A huge thank you to first responders

This week we celebrate the 46th annual National EMS Week – a time to unite and recognize EMS personnel and the selfless work they do every day to protect our communities.

It feels like a very apt time for EMS Week to fall on the calendar, as we applaud those first responders who are helping save lives during the current crisis.   

The COVID-19 pandemic has created disruption and uncertainty across the globe. As the virus continues to spread across the US, first responders face new threats on a daily basis.  

We have seen incredible courage and caring from first responders, risking – and even losing – their lives in the face of the pandemic. Nearly 500 members of the New York City Fire Department tested positive for COVID-19 during March, the first month of the outbreak in New York State.

EMS personnel have been pivotal in the fight against coronavirus worldwide, drawing widespread acclaim from citizens, governments, and media outlets across the globe.

Facing additional threats

While we may be living through the biggest health crisis in a century, for EMS personnel, COVID-19 is yet another threat to add to the pile of countless daily dangers.

It is vital that we continue to build a dialogue around the threats first responders face on a regular basis, even as they contend with the additional risks associated with COVID-19. Protecting people and the environment they live in is something DSM has always been passionate about. A few years ago, it inspired the launch of Armor NOW, an educational campaign aimed at building awareness around the emerging threats that first responders face on the job.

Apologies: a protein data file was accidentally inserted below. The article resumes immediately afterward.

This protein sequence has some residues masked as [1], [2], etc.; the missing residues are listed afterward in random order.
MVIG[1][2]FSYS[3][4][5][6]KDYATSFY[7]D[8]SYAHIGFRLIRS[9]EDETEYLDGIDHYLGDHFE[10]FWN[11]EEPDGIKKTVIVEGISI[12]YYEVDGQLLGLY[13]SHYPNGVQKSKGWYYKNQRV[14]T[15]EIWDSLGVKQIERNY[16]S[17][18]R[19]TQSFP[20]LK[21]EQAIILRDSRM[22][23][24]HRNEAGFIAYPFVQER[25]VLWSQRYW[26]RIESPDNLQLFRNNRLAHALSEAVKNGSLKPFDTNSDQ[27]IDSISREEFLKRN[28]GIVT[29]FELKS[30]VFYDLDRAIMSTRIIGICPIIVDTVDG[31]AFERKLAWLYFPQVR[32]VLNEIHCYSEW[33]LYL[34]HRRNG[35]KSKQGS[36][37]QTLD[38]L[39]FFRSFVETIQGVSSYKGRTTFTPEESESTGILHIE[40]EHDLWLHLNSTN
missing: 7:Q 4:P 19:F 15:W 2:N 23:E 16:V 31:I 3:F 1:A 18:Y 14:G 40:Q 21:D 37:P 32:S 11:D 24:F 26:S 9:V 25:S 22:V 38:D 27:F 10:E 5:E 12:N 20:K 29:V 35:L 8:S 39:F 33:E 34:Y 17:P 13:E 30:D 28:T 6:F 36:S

According to a 2019 Armor NOW survey, 84% of first responders believe body armor is necessary for their line of work, while 85% of respondents say they work for an organization that does not provide protection in the form of body armor.

It’s figures like these that emphasize the importance of Armor NOW, which provides training materials to help educate first responders about emerging threats so they can train for what’s possible not just what’s probable.  

This includes accredited coursework designed to inform first responders about the basics of body armor, as well as the types of equipment and technology available to help keep them safe.  

We want to thank all first responders who go above and beyond the call of duty to care for our communities, particularly during these troubled times. Do you have any stories of EMS courage you’d like to share? Please comment on the post; we’d love to hear them. 

For more information, visit www.armornow.com

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